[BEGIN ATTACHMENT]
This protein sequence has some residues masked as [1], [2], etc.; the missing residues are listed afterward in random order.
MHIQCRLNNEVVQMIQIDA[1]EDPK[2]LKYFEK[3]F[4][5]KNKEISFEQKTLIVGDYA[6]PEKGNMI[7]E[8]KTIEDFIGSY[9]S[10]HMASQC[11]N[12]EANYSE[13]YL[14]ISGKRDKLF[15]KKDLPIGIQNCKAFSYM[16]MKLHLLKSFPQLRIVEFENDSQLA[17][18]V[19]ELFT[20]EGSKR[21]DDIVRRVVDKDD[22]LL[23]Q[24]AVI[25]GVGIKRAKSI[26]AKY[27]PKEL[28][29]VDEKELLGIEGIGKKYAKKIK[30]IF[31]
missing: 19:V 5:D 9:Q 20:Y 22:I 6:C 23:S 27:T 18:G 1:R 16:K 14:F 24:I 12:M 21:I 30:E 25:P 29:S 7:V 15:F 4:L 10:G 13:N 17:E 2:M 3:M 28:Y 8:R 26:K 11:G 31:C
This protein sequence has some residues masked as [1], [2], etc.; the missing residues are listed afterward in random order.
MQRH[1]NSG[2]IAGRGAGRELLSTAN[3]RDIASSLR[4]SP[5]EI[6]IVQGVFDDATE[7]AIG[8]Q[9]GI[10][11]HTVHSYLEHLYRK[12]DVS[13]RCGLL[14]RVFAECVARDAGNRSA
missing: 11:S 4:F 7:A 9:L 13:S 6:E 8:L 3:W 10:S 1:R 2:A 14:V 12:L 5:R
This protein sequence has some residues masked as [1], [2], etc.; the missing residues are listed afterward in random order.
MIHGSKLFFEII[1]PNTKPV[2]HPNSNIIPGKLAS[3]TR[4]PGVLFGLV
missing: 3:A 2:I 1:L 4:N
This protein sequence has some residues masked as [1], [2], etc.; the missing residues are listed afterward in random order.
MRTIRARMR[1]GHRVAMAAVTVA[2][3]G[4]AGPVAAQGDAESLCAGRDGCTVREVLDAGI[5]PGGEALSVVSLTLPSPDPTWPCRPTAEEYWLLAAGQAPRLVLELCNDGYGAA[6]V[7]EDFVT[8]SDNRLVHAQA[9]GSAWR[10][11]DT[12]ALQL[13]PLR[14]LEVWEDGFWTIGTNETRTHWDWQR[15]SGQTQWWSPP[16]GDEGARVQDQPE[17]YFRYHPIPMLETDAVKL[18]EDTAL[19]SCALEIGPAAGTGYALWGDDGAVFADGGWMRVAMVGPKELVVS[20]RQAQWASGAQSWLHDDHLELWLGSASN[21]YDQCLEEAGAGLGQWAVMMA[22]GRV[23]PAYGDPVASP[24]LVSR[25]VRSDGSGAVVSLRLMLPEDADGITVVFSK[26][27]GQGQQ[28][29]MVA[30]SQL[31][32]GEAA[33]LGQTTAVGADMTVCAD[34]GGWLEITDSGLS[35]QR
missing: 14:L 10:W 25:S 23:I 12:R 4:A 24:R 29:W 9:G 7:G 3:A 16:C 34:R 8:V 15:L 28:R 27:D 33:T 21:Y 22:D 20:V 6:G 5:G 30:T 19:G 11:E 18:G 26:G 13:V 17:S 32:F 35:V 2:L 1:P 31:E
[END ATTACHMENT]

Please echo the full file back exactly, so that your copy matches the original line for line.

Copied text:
This protein sequence has some residues masked as [1], [2], etc.; the missing residues are listed afterward in random order.
MHIQCRLNNEVVQMIQIDA[1]EDPK[2]LKYFEK[3]F[4][5]KNKEISFEQKTLIVGDYA[6]PEKGNMI[7]E[8]KTIEDFIGSY[9]S[10]HMASQC[11]N[12]EANYSE[13]YL[14]ISGKRDKLF[15]KKDLPIGIQNCKAFSYM[16]MKLHLLKSFPQLRIVEFENDSQLA[17][18]V[19]ELFT[20]EGSKR[21]DDIVRRVVDKDD[22]LL[23]Q[24]AVI[25]GVGIKRAKSI[26]AKY[27]PKEL[28][29]VDEKELLGIEGIGKKYAKKIK[30]IF[31]
missing: 19:V 5:D 9:Q 20:Y 22:I 6:C 23:S 27:T 18:G 1:R 16:K 14:F 24:I 12:M 21:I 30:E 25:P 29:S 7:V 15:F 4:L 10:G 13:N 17:E 2:M 3:M 28:Y 8:R 26:K 11:G 31:C
This protein sequence has some residues masked as [1], [2], etc.; the missing residues are listed afterward in random order.
MQRH[1]NSG[2]IAGRGAGRELLSTAN[3]RDIASSLR[4]SP[5]EI[6]IVQGVFDDATE[7]AIG[8]Q[9]GI[10][11]HTVHSYLEHLYRK[12]DVS[13]RCGLL[14]RVFAECVARDAGNRSA
missing: 11:S 4:F 7:A 9:L 13:S 6:E 8:L 3:W 10:S 1:R 2:A 14:V 12:L 5:R
This protein sequence has some residues masked as [1], [2], etc.; the missing residues are listed afterward in random order.
MIHGSKLFFEII[1]PNTKPV[2]HPNSNIIPGKLAS[3]TR[4]PGVLFGLV
missing: 3:A 2:I 1:L 4:N
This protein sequence has some residues masked as [1], [2], etc.; the missing residues are listed afterward in random order.
MRTIRARMR[1]GHRVAMAAVTVA[2][3]G[4]AGPVAAQGDAESLCAGRDGCTVREVLDAGI[5]PGGEALSVVSLTLPSPDPTWPCRPTAEEYWLLAAGQAPRLVLELCNDGYGAA[6]V[7]EDFVT[8]SDNRLVHAQA[9]GSAWR[10][11]DT[12]ALQL[13]PLR[14]LEVWEDGFWTIGTNETRTHWDWQR[15]SGQTQWWSPP[16]GDEGARVQDQPE[17]YFRYHPIPMLETDAVKL[18]EDTAL[19]SCALEIGPAAGTGYALWGDDGAVFADGGWMRVAMVGPKELVVS[20]RQAQWASGAQSWLHDDHLELWLGSASN[21]YDQCLEEAGAGLGQWAVMMA[22]GRV[23]PAYGDPVASP[24]LVSR[25]VRSDGSGAVVSLRLMLPEDADGITVVFSK[26][27]GQGQQ[28][29]MVA[30]SQL[31][32]GEAA[33]LGQTTAVGADMTVCAD[34]GGWLEITDSGLS[35]QR
missing: 14:L 10:W 25:S 23:I 12:R 4:A 24:R 29:W 9:G 7:G 3:A 16:C 34:R 8:V 15:L 28:R 27:D 33:T 21:Y 22:D 20:V 6:G 5:G 30:T 19:G 11:E 18:G 26:G 13:V 17:S 32:F 35:V 2:L 1:P 31:E